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Re: What's the problem?

From: Simon Josefsson
Subject: Re: What's the problem?
Date: Mon, 08 Dec 2003 20:57:56 +0100
User-agent: Gnus/5.1003 (Gnus v5.10.3) Emacs/21.3.50 (gnu/linux)

Luke Gorrie <address@hidden> writes:

> Ted Zlatanov <address@hidden> writes:
>> I'm convinced, based on the many posts made, that the best way to
>> approach multithreading is slowly and incrementally.
> What's the biggest problem that threads are intended to solve?
> Is it that it's too hard or ugly to write concurrent programs in Elisp
> today?

It is too hard and ugly to write concurrent programs in elisp today,
but that is not the only reason.

> If so, what are some examples of bad cases that cause users pain and
> _really_ can't be rewritten neatly and with happy concurrency
> properties in plain old Elisp after some rethinking?
> (Sorry if I have missed definitive examples earlier in the thread!)
> People are writing concurrent programs in Elisp today. Most programs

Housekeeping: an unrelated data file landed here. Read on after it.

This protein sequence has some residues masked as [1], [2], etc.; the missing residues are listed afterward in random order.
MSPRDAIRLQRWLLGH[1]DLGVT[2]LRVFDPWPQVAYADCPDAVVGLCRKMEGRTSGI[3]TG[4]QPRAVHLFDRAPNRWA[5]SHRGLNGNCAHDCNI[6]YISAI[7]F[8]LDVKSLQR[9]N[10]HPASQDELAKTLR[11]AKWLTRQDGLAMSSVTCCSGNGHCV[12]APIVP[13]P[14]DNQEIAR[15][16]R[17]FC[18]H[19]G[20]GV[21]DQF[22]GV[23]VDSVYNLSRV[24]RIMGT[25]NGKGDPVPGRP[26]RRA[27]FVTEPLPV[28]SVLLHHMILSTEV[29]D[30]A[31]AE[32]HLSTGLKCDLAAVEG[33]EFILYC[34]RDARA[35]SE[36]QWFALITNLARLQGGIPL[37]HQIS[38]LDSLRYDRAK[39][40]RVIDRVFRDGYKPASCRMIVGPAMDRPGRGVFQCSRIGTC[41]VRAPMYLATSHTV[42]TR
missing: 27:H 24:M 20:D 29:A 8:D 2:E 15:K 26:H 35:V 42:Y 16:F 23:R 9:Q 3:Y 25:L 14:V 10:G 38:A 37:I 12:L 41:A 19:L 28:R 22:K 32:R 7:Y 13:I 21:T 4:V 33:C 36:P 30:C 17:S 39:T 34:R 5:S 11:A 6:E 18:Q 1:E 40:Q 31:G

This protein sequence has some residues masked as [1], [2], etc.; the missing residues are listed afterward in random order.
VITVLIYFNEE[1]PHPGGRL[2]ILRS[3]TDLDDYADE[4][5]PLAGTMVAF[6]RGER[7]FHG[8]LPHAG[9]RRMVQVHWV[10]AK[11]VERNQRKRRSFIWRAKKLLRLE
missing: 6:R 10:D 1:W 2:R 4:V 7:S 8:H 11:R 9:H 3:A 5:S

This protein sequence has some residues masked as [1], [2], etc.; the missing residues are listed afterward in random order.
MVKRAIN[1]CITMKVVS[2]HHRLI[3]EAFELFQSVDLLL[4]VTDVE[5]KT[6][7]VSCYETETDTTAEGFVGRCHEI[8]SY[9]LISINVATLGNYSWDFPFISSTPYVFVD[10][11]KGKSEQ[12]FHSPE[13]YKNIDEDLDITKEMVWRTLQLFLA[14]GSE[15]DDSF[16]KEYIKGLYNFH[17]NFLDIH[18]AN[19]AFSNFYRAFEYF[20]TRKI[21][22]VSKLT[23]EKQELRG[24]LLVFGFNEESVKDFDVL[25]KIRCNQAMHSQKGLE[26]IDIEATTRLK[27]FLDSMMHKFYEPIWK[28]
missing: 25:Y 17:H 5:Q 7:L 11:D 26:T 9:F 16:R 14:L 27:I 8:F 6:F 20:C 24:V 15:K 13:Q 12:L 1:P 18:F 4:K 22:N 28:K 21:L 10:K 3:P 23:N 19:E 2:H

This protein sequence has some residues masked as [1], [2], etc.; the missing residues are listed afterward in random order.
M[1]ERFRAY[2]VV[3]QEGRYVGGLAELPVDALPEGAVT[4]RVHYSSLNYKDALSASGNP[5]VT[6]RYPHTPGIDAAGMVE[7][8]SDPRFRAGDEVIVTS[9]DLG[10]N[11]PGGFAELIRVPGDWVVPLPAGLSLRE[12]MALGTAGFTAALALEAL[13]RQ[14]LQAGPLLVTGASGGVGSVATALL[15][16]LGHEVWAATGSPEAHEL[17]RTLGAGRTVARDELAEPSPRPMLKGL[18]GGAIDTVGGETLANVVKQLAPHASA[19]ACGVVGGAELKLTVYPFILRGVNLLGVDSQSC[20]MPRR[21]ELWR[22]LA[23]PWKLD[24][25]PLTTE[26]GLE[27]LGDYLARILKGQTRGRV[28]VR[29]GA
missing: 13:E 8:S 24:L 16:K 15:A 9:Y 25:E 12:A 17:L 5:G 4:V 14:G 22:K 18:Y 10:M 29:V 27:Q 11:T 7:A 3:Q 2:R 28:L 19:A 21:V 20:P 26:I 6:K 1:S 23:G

> interacting with external processes and sockets do so without blocking
> Emacs. Can't we all just do the same?


I believe several examples have been given already, but the most
prominent I notice frequently is generating summary buffers in Gnus.
This is CPU bound.  Most of the time is NOT spent waiting from network
IO, even for 64kbps users, if you profile large groups.  It is spent
traversing internal data structures, sorting and filtering the
headers.  If this is done asynchronously, it would still lock up

Another example is getting new mail in Gnus.  This is probably more
network bound than CPU bound, but doing it asynchronously would still
lock up Emacs completely for many seconds, which is unacceptable.  If
you use Gnus as a offline reader, getting new mail may take minutes.

The most interesting examples doesn't exist, though, because people
have simply not implemented some ideas because of a lack of
multi-threaded support in Emacs.  If developers realized you could
have a background thread in Emacs doing various calculations and
giving the user feedback or interaction opportunities once in a while,
I'm sure we'd see many interesting add-on packages.  (address@hidden)

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